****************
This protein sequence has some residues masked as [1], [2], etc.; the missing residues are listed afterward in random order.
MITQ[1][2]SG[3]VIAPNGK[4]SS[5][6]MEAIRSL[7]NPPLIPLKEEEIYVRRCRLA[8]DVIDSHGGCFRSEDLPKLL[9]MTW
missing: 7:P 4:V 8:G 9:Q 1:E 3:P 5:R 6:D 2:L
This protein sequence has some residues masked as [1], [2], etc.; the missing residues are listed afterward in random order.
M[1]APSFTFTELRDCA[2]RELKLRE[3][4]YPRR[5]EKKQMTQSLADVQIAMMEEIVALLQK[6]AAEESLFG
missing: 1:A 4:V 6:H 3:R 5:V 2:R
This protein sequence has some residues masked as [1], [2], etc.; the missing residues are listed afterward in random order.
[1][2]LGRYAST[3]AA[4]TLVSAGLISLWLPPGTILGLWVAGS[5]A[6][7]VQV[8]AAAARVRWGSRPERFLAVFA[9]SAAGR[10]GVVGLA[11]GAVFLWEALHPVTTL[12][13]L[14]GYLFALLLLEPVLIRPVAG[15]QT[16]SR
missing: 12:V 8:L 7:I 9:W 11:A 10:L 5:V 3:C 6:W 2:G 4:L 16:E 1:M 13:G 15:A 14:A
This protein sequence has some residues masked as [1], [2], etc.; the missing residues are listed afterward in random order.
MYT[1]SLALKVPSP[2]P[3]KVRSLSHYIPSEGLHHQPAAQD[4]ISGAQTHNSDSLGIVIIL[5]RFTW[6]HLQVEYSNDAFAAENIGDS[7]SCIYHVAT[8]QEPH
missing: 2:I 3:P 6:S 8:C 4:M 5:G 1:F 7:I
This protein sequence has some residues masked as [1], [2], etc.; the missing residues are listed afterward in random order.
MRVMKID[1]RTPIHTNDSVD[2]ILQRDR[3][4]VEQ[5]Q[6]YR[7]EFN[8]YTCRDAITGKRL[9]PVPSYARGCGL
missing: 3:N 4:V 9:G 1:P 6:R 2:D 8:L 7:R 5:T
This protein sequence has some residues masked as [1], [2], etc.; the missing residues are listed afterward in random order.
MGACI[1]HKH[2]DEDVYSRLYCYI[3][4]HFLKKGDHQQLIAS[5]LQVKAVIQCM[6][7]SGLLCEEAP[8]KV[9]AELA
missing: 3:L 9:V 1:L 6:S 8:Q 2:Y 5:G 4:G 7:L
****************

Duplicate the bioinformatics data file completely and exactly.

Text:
This protein sequence has some residues masked as [1], [2], etc.; the missing residues are listed afterward in random order.
MITQ[1][2]SG[3]VIAPNGK[4]SS[5][6]MEAIRSL[7]NPPLIPLKEEEIYVRRCRLA[8]DVIDSHGGCFRSEDLPKLL[9]MTW
missing: 7:P 4:V 8:G 9:Q 1:E 3:P 5:R 6:D 2:L
This protein sequence has some residues masked as [1], [2], etc.; the missing residues are listed afterward in random order.
M[1]APSFTFTELRDCA[2]RELKLRE[3][4]YPRR[5]EKKQMTQSLADVQIAMMEEIVALLQK[6]AAEESLFG
missing: 1:A 4:V 6:H 3:R 5:V 2:R
This protein sequence has some residues masked as [1], [2], etc.; the missing residues are listed afterward in random order.
[1][2]LGRYAST[3]AA[4]TLVSAGLISLWLPPGTILGLWVAGS[5]A[6][7]VQV[8]AAAARVRWGSRPERFLAVFA[9]SAAGR[10]GVVGLA[11]GAVFLWEALHPVTTL[12][13]L[14]GYLFALLLLEPVLIRPVAG[15]QT[16]SR
missing: 12:V 8:L 7:I 9:W 11:A 10:L 5:V 3:C 6:W 2:G 4:L 16:E 1:M 13:G 15:A 14:A
This protein sequence has some residues masked as [1], [2], etc.; the missing residues are listed afterward in random order.
MYT[1]SLALKVPSP[2]P[3]KVRSLSHYIPSEGLHHQPAAQD[4]ISGAQTHNSDSLGIVIIL[5]RFTW[6]HLQVEYSNDAFAAENIGDS[7]SCIYHVAT[8]QEPH
missing: 2:I 3:P 6:S 8:C 4:M 5:G 1:F 7:I
This protein sequence has some residues masked as [1], [2], etc.; the missing residues are listed afterward in random order.
MRVMKID[1]RTPIHTNDSVD[2]ILQRDR[3][4]VEQ[5]Q[6]YR[7]EFN[8]YTCRDAITGKRL[9]PVPSYARGCGL
missing: 3:N 4:V 9:G 1:P 6:R 2:D 8:L 7:R 5:T
This protein sequence has some residues masked as [1], [2], etc.; the missing residues are listed afterward in random order.
MGACI[1]HKH[2]DEDVYSRLYCYI[3][4]HFLKKGDHQQLIAS[5]LQVKAVIQCM[6][7]SGLLCEEAP[8]KV[9]AELA
missing: 3:L 9:V 1:L 6:S 8:Q 2:Y 5:G 4:G 7:L